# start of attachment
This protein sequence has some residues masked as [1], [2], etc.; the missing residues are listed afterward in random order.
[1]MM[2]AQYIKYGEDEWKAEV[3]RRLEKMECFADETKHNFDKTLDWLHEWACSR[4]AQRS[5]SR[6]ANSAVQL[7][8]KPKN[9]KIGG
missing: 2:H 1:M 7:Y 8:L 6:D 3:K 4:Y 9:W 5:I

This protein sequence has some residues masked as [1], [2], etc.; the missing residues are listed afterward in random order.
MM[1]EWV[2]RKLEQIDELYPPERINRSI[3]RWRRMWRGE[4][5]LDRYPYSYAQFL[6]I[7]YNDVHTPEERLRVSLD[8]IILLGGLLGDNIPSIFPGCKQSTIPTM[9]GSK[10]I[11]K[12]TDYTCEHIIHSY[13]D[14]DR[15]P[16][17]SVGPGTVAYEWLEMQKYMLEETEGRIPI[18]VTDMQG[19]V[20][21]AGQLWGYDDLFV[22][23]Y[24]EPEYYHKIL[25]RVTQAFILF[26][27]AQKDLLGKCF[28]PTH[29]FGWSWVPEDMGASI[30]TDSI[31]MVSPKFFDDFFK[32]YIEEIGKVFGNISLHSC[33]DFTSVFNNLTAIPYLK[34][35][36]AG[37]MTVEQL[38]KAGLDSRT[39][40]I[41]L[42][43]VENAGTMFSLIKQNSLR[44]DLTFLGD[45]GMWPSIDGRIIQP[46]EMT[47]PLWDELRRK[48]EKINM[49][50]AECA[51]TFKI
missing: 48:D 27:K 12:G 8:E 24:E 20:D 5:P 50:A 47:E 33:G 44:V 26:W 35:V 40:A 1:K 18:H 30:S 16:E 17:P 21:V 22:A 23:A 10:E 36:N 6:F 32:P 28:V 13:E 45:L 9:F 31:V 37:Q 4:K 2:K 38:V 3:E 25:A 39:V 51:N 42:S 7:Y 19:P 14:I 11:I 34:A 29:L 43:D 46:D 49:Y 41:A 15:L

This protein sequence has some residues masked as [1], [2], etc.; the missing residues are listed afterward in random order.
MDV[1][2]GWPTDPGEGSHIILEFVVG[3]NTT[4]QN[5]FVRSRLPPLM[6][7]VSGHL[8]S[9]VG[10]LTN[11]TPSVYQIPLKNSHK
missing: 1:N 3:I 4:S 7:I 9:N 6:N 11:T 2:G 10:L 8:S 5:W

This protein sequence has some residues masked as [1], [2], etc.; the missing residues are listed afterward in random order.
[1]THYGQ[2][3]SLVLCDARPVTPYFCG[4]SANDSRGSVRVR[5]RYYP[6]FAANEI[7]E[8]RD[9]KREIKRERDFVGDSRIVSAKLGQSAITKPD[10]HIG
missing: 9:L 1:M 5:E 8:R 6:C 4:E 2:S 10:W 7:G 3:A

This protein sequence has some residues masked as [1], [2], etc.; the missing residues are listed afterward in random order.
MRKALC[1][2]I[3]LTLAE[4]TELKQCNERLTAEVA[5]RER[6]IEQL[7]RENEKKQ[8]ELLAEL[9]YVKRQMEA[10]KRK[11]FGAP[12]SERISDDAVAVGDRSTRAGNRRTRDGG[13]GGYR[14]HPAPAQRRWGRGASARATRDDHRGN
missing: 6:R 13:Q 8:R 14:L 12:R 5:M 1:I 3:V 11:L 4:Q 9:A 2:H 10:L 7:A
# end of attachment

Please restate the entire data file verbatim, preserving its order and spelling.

This protein sequence has some residues masked as [1], [2], etc.; the missing residues are listed afterward in random order.
[1]MM[2]AQYIKYGEDEWKAEV[3]RRLEKMECFADETKHNFDKTLDWLHEWACSR[4]AQRS[5]SR[6]ANSAVQL[7][8]KPKN[9]KIGG
missing: 2:H 1:M 7:Y 8:L 6:D 3:K 4:Y 9:W 5:I

This protein sequence has some residues masked as [1], [2], etc.; the missing residues are listed afterward in random order.
MM[1]EWV[2]RKLEQIDELYPPERINRSI[3]RWRRMWRGE[4][5]LDRYPYSYAQFL[6]I[7]YNDVHTPEERLRVSLD[8]IILLGGLLGDNIPSIFPGCKQSTIPTM[9]GSK[10]I[11]K[12]TDYTCEHIIHSY[13]D[14]DR[15]P[16][17]SVGPGTVAYEWLEMQKYMLEETEGRIPI[18]VTDMQG[19]V[20][21]AGQLWGYDDLFV[22][23]Y[24]EPEYYHKIL[25]RVTQAFILF[26][27]AQKDLLGKCF[28]PTH[29]FGWSWVPEDMGASI[30]TDSI[31]MVSPKFFDDFFK[32]YIEEIGKVFGNISLHSC[33]DFTSVFNNLTAIPYLK[34][35][36]AG[37]MTVEQL[38]KAGLDSRT[39][40]I[41]L[42][43]VENAGTMFSLIKQNSLR[44]DLTFLGD[45]GMWPSIDGRIIQP[46]EMT[47]PLWDELRRK[48]EKINM[49][50]AECA[51]TFKI
missing: 48:D 27:K 12:G 8:E 24:E 20:D 5:P 50:A 47:E 33:G 44:V 26:W 35:V 40:A 1:K 18:H 30:S 16:E 17:P 21:V 22:A 23:A 10:E 36:N 6:F 32:P 28:V 13:E 45:L 9:F 31:V 37:Q 4:K 2:K 38:V 3:E 25:A 39:V 51:N 42:S 7:Y 19:P 14:I 11:I 34:A 29:L 43:D 46:D 49:Y 41:A 15:L

This protein sequence has some residues masked as [1], [2], etc.; the missing residues are listed afterward in random order.
MDV[1][2]GWPTDPGEGSHIILEFVVG[3]NTT[4]QN[5]FVRSRLPPLM[6][7]VSGHL[8]S[9]VG[10]LTN[11]TPSVYQIPLKNSHK
missing: 1:N 3:I 4:S 7:I 9:N 6:N 11:T 2:G 10:L 8:S 5:W

This protein sequence has some residues masked as [1], [2], etc.; the missing residues are listed afterward in random order.
[1]THYGQ[2][3]SLVLCDARPVTPYFCG[4]SANDSRGSVRVR[5]RYYP[6]FAANEI[7]E[8]RD[9]KREIKRERDFVGDSRIVSAKLGQSAITKPD[10]HIG
missing: 9:L 1:M 5:E 8:R 6:C 4:E 2:S 10:W 7:G 3:A

This protein sequence has some residues masked as [1], [2], etc.; the missing residues are listed afterward in random order.
MRKALC[1][2]I[3]LTLAE[4]TELKQCNERLTAEVA[5]RER[6]IEQL[7]RENEKKQ[8]ELLAEL[9]YVKRQMEA[10]KRK[11]FGAP[12]SERISDDAVAVGDRSTRAGNRRTRDGG[13]GGYR[14]HPAPAQRRWGRGASARATRDDHRGN
missing: 6:R 13:Q 8:R 14:L 12:R 5:M 1:I 3:V 11:L 4:Q 9:A 2:H 10:L 7:A